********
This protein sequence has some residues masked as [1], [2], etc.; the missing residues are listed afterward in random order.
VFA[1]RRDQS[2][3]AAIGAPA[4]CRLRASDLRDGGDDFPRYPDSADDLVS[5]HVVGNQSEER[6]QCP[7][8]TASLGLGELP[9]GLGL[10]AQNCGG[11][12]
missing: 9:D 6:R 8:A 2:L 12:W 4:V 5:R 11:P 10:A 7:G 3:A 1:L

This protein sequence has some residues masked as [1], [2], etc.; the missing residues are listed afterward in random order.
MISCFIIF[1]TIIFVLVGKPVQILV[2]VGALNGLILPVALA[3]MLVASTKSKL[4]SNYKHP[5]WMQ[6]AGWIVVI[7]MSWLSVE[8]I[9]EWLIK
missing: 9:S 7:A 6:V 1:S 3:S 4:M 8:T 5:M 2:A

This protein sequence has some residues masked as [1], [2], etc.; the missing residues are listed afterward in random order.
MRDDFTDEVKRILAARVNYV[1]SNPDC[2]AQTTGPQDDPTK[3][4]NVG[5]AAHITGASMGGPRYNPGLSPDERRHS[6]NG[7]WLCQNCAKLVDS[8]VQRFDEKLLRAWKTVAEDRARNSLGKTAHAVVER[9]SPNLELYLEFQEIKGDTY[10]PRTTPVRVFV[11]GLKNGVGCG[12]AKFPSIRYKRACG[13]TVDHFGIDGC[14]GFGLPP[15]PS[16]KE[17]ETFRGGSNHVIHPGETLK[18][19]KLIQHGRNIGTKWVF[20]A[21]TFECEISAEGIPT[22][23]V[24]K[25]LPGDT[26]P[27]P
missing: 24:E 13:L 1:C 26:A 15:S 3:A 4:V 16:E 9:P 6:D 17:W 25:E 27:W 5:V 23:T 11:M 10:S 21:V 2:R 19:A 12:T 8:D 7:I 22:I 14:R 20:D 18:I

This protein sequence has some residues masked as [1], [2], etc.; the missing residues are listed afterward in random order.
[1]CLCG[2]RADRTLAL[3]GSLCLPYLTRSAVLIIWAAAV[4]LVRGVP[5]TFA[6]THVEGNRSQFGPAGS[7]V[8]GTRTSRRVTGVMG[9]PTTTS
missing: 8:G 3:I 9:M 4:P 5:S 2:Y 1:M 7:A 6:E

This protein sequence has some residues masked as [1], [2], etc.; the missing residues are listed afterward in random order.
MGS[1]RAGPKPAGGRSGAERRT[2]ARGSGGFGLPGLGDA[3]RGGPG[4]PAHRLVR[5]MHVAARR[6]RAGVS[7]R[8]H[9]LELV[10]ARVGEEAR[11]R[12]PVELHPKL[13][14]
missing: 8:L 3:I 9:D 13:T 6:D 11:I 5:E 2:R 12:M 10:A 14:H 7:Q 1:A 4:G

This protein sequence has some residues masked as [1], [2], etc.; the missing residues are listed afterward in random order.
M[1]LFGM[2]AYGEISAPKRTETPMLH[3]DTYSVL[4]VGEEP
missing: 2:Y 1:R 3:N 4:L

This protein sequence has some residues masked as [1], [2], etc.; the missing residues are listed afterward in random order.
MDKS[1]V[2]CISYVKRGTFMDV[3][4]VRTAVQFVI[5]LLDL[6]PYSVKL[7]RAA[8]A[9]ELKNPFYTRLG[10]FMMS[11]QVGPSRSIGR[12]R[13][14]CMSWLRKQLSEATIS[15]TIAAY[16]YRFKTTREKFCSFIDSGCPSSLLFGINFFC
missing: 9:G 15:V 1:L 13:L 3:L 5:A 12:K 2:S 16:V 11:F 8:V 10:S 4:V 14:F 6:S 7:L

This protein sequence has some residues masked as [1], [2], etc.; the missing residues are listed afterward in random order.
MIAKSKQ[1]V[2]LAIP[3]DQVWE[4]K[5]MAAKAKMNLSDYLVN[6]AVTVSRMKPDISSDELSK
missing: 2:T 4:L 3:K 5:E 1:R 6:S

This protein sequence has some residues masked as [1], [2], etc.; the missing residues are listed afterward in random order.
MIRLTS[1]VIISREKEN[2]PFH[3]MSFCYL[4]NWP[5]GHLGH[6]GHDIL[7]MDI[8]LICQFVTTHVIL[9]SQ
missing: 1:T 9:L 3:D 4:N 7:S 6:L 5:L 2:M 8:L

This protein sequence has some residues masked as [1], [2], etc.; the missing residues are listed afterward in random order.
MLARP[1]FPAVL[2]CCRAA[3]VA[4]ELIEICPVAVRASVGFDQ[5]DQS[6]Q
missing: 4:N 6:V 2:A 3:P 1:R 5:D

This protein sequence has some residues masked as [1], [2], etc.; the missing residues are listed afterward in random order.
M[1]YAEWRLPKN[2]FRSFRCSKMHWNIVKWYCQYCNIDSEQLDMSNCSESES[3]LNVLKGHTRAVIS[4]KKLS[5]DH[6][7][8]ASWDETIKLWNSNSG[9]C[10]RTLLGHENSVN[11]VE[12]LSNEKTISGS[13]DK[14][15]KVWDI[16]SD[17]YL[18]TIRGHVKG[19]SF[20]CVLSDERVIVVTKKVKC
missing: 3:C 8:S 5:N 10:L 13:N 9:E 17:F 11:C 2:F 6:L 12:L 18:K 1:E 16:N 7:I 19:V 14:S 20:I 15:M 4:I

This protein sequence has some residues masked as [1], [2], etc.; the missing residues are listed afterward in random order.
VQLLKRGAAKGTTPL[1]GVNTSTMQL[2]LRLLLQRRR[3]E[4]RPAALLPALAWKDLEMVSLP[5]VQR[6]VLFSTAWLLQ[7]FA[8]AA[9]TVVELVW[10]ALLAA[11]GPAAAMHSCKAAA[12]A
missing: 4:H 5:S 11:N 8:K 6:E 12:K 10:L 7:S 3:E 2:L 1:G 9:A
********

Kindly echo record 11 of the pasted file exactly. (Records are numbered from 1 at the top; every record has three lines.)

This protein sequence has some residues masked as [1], [2], etc.; the missing residues are listed afterward in random order.
M[1]YAEWRLPKN[2]FRSFRCSKMHWNIVKWYCQYCNIDSEQLDMSNCSESES[3]LNVLKGHTRAVIS[4]KKLS[5]DH[6][7][8]ASWDETIKLWNSNSG[9]C[10]RTLLGHENSVN[11]VE[12]LSNEKTISGS[13]DK[14][15]KVWDI[16]SD[17]YL[18]TIRGHVKG[19]SF[20]CVLSDERVIVVTKKVKC
missing: 3:C 8:S 5:N 10:L 13:N 9:E 17:F 11:C 2:F 6:L 12:L 18:K 1:E 16:N 7:I 19:V 14:S 20:I 15:M 4:I